If you play metal bass, you owe a debt of gratitude and maybe a pint of Trooper beer to Steve Harris. Steve is credited with creating the infamous ‘gallop’ rhythm used throughout metal, and even if his contributions started and ended there, he’d deserve a place in the history books. But he’s done so much more than that.
As Iron Maiden’s primary songwriter, he’s responsible for some of the greatest metal anthems of all time. And his immediately recognizable bass tone continues to influence players to this day. We’ve been making pickups for Steve in the Custom Shop for years, but a few years ago Steve gave us the okay to make these pickups available to the public as the SPB-4 Steve Harris P-Bass model. We recently caught up with Steve for a chat about his pickups and his approaches to bass and to songwriting.
So you’re a long-time Seymour Duncan player with your own signature model…
I’ve always used Seymour Duncans, for many years! I don’t know what models the others are using – I don’t even know much about my own gear! That’s what I’ve got Michael Kenny for!
So what do you look for in a bass?
Just the tone, really. I started using Seymour Duncans because I was having some problems with the original pickups in the bass and Seymour Duncan said they could make pickups that did what I needed – and they did! So now my bass comes with my custom Seymour Duncans.
You have such a distinctive bass tone. You effectively created a style and sound when nobody played like that before. How did you pull that together?
I don’t know, really. It’s just my style of playing. If somebody else plays my rig it doesn’t sound the same. There’s an element of what pickups you use and all that sort of stuff, strings obviously make a difference and of course the amp and speakers but I think you can get six different people to all play the same rig and they’ll all sound different. Funnily enough, I just read Martin Turner from Wishbone Ash’s autobiography and he said the same thing. He’s had other people playing his rig and sounding really different as well. So it’s not just me! I do think it is a lot to do with just the way you play, which is obviously a natural element, so you can’t really analyse it really.
Are you tough on your basses on a tour?
No. I don’t knock them about like Janick knocks his guitars about. I treat mine a little more respectfully! No disrespect to him but I’m not one to be throwing mine about or smashing them up or that sort of thing. I’ve been playing the same bass for many years. Different guises, different colors, but it’s still the same kind of bass I’ve used since the 70s. I like to keep it pretty simple.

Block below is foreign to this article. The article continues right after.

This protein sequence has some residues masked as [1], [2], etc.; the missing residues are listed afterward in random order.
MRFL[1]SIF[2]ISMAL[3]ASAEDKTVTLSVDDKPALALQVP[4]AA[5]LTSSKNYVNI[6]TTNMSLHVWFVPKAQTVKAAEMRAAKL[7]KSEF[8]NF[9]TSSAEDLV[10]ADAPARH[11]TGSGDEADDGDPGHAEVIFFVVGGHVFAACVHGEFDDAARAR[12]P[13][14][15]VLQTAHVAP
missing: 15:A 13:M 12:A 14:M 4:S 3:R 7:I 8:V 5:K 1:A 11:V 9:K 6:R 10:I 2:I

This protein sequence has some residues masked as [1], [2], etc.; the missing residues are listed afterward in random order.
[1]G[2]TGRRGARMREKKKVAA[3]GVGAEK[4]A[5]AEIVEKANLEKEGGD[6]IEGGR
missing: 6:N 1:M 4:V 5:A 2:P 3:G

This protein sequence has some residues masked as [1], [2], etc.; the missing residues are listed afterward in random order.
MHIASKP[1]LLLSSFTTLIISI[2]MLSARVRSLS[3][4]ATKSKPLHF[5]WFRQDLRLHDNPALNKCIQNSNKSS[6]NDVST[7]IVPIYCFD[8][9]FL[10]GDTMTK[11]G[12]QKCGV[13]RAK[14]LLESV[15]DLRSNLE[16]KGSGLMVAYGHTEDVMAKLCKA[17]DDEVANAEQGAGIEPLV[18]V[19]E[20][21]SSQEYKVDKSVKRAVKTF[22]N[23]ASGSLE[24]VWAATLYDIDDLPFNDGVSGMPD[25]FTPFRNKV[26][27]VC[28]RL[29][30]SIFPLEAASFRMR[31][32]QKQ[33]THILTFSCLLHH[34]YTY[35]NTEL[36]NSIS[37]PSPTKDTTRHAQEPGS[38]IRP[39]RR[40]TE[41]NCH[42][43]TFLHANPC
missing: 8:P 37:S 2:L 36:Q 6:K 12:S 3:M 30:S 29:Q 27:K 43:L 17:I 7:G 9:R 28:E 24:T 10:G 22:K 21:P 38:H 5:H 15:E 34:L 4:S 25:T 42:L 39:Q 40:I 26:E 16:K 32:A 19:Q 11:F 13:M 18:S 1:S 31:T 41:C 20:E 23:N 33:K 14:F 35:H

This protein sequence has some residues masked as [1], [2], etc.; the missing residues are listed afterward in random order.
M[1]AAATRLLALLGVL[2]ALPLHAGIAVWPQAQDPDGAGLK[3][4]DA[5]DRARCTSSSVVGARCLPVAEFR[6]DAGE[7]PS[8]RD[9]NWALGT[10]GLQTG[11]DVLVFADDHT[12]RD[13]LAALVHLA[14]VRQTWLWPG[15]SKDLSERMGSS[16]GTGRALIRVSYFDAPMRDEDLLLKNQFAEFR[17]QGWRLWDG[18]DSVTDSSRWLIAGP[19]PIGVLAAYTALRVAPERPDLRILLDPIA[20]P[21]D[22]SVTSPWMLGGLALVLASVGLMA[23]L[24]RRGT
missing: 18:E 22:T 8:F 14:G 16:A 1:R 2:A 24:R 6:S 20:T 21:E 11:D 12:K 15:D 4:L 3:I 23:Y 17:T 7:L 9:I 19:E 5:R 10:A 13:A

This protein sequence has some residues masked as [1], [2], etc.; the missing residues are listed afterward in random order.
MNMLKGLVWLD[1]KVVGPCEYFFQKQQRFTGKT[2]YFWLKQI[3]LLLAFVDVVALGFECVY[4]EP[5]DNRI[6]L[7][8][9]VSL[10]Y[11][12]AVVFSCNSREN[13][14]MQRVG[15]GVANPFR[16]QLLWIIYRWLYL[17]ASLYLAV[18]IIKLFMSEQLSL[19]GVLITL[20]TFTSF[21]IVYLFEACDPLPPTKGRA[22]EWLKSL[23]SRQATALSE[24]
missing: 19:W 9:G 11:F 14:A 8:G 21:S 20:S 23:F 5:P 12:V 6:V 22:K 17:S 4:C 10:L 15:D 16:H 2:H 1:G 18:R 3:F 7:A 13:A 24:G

Do you collect instruments?
No, I’m not a collector. I’ve got a fair few basses and I get given stuff, which is really nice. I just got given one by a friend, which is a Fender Precision with an Eddie on it and it’s just fantastic. A fantastic gift. But I don’t really collect them. I’ve never really been that interested in that. As long as I’ve got enough basses to tour with, I’ve got all I need, really.
Do you ever mess around with a 5-string?
Nah, that’s one too many, haha. In my opinion a bass player does not need five strings or more. But everyone to their own. If someone feels extra special by having more strings, that’s fine. But it’s not my cup of tea.
Well I like to play seven-string guitars and my theory is: if I break a string I’ve still got six.
Well, there you go!
As Iron Maiden’s chief songwriter, what form are the songs in when you present them to the rest of the band?
If you see a credit with just my name on it, that means I write absolutely everything. Rhythm guitar parts, guitar melodies, vocal melodies, absolutely everything really. The only thing I don’t write is the guitar solos but even then I might suggest one or two things.
It must be really liberating as a composer and arranger to have three guitars on stage then.
Yeah. There were things we’d done before where we did layer up the guitars so it meant we could do full melodies, harmonies and rhythms like we’d recorded. And it does help when you’re writing stuff because you can bear that in mind as well. But I think the early stuff that we played with two guitars, you don’t really miss the other bits too much but when you add them in it does make the band sound bigger and better.
Photos by Sandra Markovic, used with permission.